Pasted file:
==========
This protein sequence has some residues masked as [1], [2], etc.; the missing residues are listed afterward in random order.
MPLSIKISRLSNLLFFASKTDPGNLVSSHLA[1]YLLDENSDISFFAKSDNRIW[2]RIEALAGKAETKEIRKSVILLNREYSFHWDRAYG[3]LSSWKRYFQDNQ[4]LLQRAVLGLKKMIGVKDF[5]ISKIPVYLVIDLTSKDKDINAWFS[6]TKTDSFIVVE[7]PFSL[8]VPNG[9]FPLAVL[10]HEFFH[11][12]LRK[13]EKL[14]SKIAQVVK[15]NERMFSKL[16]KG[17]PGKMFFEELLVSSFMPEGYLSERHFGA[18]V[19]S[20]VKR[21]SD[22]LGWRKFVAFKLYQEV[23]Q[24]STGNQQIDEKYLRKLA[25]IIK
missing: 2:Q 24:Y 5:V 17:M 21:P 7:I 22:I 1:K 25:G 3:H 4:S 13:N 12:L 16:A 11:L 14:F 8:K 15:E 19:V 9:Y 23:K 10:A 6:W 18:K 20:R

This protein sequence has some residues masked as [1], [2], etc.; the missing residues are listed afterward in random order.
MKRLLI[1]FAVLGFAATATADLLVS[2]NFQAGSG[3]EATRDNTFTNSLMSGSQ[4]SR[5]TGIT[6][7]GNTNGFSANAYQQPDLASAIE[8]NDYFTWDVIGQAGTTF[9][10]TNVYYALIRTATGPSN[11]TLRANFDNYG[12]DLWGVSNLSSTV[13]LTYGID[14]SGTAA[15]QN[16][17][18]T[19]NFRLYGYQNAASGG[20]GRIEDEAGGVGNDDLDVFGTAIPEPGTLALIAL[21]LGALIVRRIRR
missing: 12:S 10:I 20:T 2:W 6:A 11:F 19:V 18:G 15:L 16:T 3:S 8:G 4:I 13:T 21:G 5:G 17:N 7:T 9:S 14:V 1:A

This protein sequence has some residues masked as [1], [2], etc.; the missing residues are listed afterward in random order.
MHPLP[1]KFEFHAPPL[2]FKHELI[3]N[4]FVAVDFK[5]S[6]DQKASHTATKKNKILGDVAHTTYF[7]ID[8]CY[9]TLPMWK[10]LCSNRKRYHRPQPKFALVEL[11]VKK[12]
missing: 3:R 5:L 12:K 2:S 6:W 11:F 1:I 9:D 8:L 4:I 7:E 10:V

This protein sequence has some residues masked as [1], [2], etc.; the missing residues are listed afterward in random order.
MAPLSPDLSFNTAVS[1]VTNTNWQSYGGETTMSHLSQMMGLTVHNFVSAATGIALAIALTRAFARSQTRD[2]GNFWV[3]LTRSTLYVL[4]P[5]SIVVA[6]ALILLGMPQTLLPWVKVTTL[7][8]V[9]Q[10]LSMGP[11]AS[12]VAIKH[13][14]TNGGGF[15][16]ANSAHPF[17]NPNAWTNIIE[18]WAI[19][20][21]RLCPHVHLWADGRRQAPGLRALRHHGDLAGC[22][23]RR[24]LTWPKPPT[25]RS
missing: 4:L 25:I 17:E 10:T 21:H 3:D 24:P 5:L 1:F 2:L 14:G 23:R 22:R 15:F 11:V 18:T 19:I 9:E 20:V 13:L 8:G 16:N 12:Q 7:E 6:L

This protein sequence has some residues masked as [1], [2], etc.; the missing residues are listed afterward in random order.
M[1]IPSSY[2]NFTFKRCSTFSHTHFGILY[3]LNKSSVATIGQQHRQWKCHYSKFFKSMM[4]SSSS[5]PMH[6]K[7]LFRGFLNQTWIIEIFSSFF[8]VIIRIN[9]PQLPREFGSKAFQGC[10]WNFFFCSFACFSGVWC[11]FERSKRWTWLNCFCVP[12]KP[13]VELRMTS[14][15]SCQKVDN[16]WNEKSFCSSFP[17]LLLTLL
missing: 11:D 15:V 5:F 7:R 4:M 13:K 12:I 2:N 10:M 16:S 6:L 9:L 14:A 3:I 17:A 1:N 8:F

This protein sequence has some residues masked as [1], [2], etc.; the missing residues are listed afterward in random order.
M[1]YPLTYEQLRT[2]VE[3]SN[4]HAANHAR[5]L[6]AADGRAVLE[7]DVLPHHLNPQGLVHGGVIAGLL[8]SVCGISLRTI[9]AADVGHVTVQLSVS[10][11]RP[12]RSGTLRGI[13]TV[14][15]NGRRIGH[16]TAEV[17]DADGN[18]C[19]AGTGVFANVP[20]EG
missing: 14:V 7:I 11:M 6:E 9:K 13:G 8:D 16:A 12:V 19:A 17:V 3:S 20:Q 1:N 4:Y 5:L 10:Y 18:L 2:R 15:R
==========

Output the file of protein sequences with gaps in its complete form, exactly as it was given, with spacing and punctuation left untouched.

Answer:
This protein sequence has some residues masked as [1], [2], etc.; the missing residues are listed afterward in random order.
MPLSIKISRLSNLLFFASKTDPGNLVSSHLA[1]YLLDENSDISFFAKSDNRIW[2]RIEALAGKAETKEIRKSVILLNREYSFHWDRAYG[3]LSSWKRYFQDNQ[4]LLQRAVLGLKKMIGVKDF[5]ISKIPVYLVIDLTSKDKDINAWFS[6]TKTDSFIVVE[7]PFSL[8]VPNG[9]FPLAVL[10]HEFFH[11][12]LRK[13]EKL[14]SKIAQVVK[15]NERMFSKL[16]KG[17]PGKMFFEELLVSSFMPEGYLSERHFGA[18]V[19]S[20]VKR[21]SD[22]LGWRKFVAFKLYQEV[23]Q[24]STGNQQIDEKYLRKLA[25]IIK
missing: 2:Q 24:Y 5:V 17:M 21:P 7:I 22:I 1:K 25:G 3:H 4:S 13:N 12:L 16:A 11:L 14:F 8:K 15:E 19:V 9:Y 23:K 10:A 6:W 18:K 20:R

This protein sequence has some residues masked as [1], [2], etc.; the missing residues are listed afterward in random order.
MKRLLI[1]FAVLGFAATATADLLVS[2]NFQAGSG[3]EATRDNTFTNSLMSGSQ[4]SR[5]TGIT[6][7]GNTNGFSANAYQQPDLASAIE[8]NDYFTWDVIGQAGTTF[9][10]TNVYYALIRTATGPSN[11]TLRANFDNYG[12]DLWGVSNLSSTV[13]LTYGID[14]SGTAA[15]QN[16][17][18]T[19]NFRLYGYQNAASGG[20]GRIEDEAGGVGNDDLDVFGTAIPEPGTLALIAL[21]LGALIVRRIRR
missing: 12:S 10:I 20:T 2:W 6:A 11:F 19:V 18:G 15:L 16:T 3:S 8:G 4:I 13:T 21:G 5:G 17:N 7:T 9:S 14:V 1:A

This protein sequence has some residues masked as [1], [2], etc.; the missing residues are listed afterward in random order.
MHPLP[1]KFEFHAPPL[2]FKHELI[3]N[4]FVAVDFK[5]S[6]DQKASHTATKKNKILGDVAHTTYF[7]ID[8]CY[9]TLPMWK[10]LCSNRKRYHRPQPKFALVEL[11]VKK[12]
missing: 3:R 5:L 12:K 2:S 6:W 11:F 1:I 9:D 8:L 4:I 7:E 10:V

This protein sequence has some residues masked as [1], [2], etc.; the missing residues are listed afterward in random order.
MAPLSPDLSFNTAVS[1]VTNTNWQSYGGETTMSHLSQMMGLTVHNFVSAATGIALAIALTRAFARSQTRD[2]GNFWV[3]LTRSTLYVL[4]P[5]SIVVA[6]ALILLGMPQTLLPWVKVTTL[7][8]V[9]Q[10]LSMGP[11]AS[12]VAIKH[13][14]TNGGGF[15][16]ANSAHPF[17]NPNAWTNIIE[18]WAI[19][20][21]RLCPHVHLWADGRRQAPGLRALRHHGDLAGC[22][23]RR[24]LTWPKPPT[25]RS
missing: 4:L 25:I 17:E 10:T 21:H 3:D 24:P 5:L 1:F 2:L 14:G 23:R 22:R 15:F 11:V 18:T 19:I 9:E 20:V 13:L 8:G 16:N 12:Q 7:E 6:L

This protein sequence has some residues masked as [1], [2], etc.; the missing residues are listed afterward in random order.
M[1]IPSSY[2]NFTFKRCSTFSHTHFGILY[3]LNKSSVATIGQQHRQWKCHYSKFFKSMM[4]SSSS[5]PMH[6]K[7]LFRGFLNQTWIIEIFSSFF[8]VIIRIN[9]PQLPREFGSKAFQGC[10]WNFFFCSFACFSGVWC[11]FERSKRWTWLNCFCVP[12]KP[13]VELRMTS[14][15]SCQKVDN[16]WNEKSFCSSFP[17]LLLTLL
missing: 11:D 15:V 5:F 7:R 4:M 13:K 12:I 2:N 10:M 16:S 6:L 9:L 14:A 3:I 17:A 1:N 8:F

This protein sequence has some residues masked as [1], [2], etc.; the missing residues are listed afterward in random order.
M[1]YPLTYEQLRT[2]VE[3]SN[4]HAANHAR[5]L[6]AADGRAVLE[7]DVLPHHLNPQGLVHGGVIAGLL[8]SVCGISLRTI[9]AADVGHVTVQLSVS[10][11]RP[12]RSGTLRGI[13]TV[14][15]NGRRIGH[16]TAEV[17]DADGN[18]C[19]AGTGVFANVP[20]EG
missing: 14:V 7:I 11:M 6:E 9:K 13:G 8:D 16:A 12:V 19:A 17:V 3:S 20:Q 1:N 4:Y 5:L 10:Y 18:L 2:R 15:R